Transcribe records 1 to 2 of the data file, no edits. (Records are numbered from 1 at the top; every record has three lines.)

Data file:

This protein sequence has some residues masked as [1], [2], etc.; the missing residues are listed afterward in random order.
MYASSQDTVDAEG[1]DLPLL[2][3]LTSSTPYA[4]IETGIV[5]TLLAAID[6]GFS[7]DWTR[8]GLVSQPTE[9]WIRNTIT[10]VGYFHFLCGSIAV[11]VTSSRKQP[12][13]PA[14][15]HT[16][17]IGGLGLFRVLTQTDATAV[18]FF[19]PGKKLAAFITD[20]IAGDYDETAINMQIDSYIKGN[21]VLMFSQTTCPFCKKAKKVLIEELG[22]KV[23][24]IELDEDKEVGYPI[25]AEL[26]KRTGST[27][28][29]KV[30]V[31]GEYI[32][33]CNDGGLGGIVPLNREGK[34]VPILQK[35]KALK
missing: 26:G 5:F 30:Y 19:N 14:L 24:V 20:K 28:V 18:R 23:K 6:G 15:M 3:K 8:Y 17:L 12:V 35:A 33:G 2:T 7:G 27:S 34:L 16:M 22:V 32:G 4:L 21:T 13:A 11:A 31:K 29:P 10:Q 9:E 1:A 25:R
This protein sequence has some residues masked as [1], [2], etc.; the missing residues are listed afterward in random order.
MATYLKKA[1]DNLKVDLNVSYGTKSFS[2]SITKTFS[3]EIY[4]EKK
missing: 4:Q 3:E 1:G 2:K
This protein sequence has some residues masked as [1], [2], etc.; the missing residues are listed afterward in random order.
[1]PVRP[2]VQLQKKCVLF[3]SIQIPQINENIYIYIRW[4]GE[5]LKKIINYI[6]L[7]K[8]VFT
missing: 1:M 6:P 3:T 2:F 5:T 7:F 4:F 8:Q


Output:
This protein sequence has some residues masked as [1], [2], etc.; the missing residues are listed afterward in random order.
MYASSQDTVDAEG[1]DLPLL[2][3]LTSSTPYA[4]IETGIV[5]TLLAAID[6]GFS[7]DWTR[8]GLVSQPTE[9]WIRNTIT[10]VGYFHFLCGSIAV[11]VTSSRKQP[12][13]PA[14][15]HT[16][17]IGGLGLFRVLTQTDATAV[18]FF[19]PGKKLAAFITD[20]IAGDYDETAINMQIDSYIKGN[21]VLMFSQTTCPFCKKAKKVLIEELG[22]KV[23][24]IELDEDKEVGYPI[25]AEL[26]KRTGST[27][28][29]KV[30]V[31]GEYI[32][33]CNDGGLGGIVPLNREGK[34]VPILQK[35]KALK
missing: 26:G 5:F 30:Y 19:N 14:L 24:V 20:K 28:V 18:R 23:K 6:G 15:M 3:K 8:Y 17:L 12:V 35:A 33:G 2:T 7:G 27:S 34:L 16:M 22:V 32:G 4:L 21:T 13:A 11:A 31:K 29:P 10:Q 9:E 1:A 25:R
This protein sequence has some residues masked as [1], [2], etc.; the missing residues are listed afterward in random order.
MATYLKKA[1]DNLKVDLNVSYGTKSFS[2]SITKTFS[3]EIY[4]EKK
missing: 4:Q 3:E 1:G 2:K